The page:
Chapter 2

‘God’, he thought, ‘works in mysterious ways His wonders to perform.’

And he smiled again, remembering exactly how those wonders had been performed for him.

The year had been 1817. As February began there was still snow on the ground, even in the valley. The lazy wind couldn’t be bothered to go round you, so it went straight through, chilling to the very marrow. It was a hard time. There was much poverty and great hunger. The previous year had been the year without a summer (something to do with an exploding fire mountain, on the opposite side of the world, blocking out the sun) and crops had failed. People had gone hungry. Misery piled on misery as several local farms went out of business. The sheep in his father’s flock were looking scrawny and sickly but that didn’t stop people trying to steal them. In nearby Tremadog there had been riots because their food was being taken away and sold elsewhere, for a better price.

One Sunday, Rhys Williams, one of the elders, had returned from preaching at Capel-y-Nant in the little village of Nanhoron just outside of Pwllheli. His face shone, and he couldn’t hide his excitement as he reported that a revival had broken out in the chapel, and told of the exciting things that God was doing there.

It seemed that one young boy, who had been crippled since birth, had redeemed the time between the morning Preaching Service and the afternoon Sunday School by praying in an upper room. He had originally gone there simply with the intention of getting away from the other children who were playing rough games.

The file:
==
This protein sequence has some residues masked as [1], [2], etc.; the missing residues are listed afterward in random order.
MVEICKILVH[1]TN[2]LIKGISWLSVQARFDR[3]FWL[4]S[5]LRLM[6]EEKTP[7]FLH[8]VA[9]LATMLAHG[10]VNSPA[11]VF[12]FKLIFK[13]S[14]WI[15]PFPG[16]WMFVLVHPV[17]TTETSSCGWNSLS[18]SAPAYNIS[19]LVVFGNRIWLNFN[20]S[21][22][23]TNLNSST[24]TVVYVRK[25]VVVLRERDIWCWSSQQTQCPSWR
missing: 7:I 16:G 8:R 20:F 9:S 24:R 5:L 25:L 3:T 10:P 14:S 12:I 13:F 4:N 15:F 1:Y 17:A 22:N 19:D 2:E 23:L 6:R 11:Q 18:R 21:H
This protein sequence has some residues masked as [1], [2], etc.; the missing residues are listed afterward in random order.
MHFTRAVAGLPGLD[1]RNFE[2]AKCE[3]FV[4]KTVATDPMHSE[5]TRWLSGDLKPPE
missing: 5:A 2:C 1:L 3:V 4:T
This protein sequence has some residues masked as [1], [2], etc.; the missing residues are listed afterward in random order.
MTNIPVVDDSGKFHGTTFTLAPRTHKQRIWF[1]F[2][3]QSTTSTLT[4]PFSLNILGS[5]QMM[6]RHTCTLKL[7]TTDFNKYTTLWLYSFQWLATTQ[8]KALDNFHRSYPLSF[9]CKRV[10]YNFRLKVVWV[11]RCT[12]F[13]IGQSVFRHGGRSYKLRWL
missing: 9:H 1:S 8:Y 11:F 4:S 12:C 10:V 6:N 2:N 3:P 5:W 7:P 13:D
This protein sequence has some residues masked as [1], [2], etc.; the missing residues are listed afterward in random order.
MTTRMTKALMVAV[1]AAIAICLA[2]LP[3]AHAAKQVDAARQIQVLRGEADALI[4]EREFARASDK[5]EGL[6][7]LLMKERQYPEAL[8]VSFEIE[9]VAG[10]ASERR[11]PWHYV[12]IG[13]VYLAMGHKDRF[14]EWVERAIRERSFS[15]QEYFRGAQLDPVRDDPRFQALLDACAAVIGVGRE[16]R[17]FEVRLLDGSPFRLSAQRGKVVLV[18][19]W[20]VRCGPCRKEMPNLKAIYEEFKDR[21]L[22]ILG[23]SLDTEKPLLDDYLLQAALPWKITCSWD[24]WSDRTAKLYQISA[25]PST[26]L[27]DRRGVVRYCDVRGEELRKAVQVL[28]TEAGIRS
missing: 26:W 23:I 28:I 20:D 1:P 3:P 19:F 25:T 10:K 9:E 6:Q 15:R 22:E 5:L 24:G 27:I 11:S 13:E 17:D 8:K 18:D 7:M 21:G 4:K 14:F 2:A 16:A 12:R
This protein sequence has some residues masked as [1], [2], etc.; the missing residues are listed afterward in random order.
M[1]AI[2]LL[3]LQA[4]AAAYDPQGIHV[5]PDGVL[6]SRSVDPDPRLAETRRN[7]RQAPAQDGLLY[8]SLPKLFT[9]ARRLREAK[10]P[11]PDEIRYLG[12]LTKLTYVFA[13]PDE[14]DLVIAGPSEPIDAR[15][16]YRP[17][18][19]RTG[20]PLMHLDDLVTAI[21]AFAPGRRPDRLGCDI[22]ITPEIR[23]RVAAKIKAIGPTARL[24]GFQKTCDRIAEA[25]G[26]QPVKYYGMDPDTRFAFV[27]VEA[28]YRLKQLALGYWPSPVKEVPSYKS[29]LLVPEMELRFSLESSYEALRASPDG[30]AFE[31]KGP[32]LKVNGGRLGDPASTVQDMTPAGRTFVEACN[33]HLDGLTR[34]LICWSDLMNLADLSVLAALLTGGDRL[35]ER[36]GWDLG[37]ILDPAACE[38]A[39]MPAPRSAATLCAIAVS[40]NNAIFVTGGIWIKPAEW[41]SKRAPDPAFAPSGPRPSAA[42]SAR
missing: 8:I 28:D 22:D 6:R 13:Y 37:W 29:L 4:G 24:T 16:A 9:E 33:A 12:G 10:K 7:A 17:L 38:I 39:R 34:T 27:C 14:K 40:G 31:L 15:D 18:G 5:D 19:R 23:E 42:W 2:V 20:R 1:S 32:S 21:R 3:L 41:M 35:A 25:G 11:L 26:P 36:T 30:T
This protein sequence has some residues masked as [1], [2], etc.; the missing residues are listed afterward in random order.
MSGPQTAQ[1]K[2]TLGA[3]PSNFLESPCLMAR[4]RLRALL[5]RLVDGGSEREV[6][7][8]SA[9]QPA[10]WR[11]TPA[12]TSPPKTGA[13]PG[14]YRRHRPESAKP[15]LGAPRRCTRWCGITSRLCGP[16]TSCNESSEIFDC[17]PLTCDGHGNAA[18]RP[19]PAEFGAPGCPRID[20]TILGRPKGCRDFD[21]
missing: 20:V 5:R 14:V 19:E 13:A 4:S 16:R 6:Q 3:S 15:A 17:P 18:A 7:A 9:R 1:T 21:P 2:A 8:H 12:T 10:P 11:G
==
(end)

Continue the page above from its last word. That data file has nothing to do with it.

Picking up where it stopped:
After a few weeks a girl found where he was hiding and came and joined him, and they started praying together. Gradually most of the other children started praying with them too and soon the effect of their prayers was being seen powerfully in the life of the chapel there. Mr Williams suggested that perhaps the children of Nant Gwynant, Beddgelert and Nantmor might like to do the same thing. Wil was not intending to get involved. He had much more important things to do on a Sunday afternoon.

However, the knowledge that Bronwen (who he still hadn’t plucked up the courage to talk to) had joined in the praying caused him to become an avid convert to the hard work of prayer. Somewhat to his surprise, he discovered that he enjoyed these times, and couldn’t believe how quickly they passed. He also discovered that he and Bronwen were soulmates, and romance between them quickly grew. Before he knew it they were courting, engaged and, eventually, married.

They were married for 63 years before Bronwen went to be with the Lord, whom she had loved and served all her life. There had been some truly hard times but, at this point, all his memories were good ones. He and Bronwen standing together, working together, as they had brought up their four fine sons and their daughter, Bethan, who had all her mother’s beauty and independent spirit. She had broken many a suitor’s heart before settling down with her Gareth.

As he reminisced in his favourite spot, feeling the warm morning sun, his thoughts turned to the event that had changed his life more than any other. Even though almost 80 years had passed, he remembered it with a clarity and power that amazed him.

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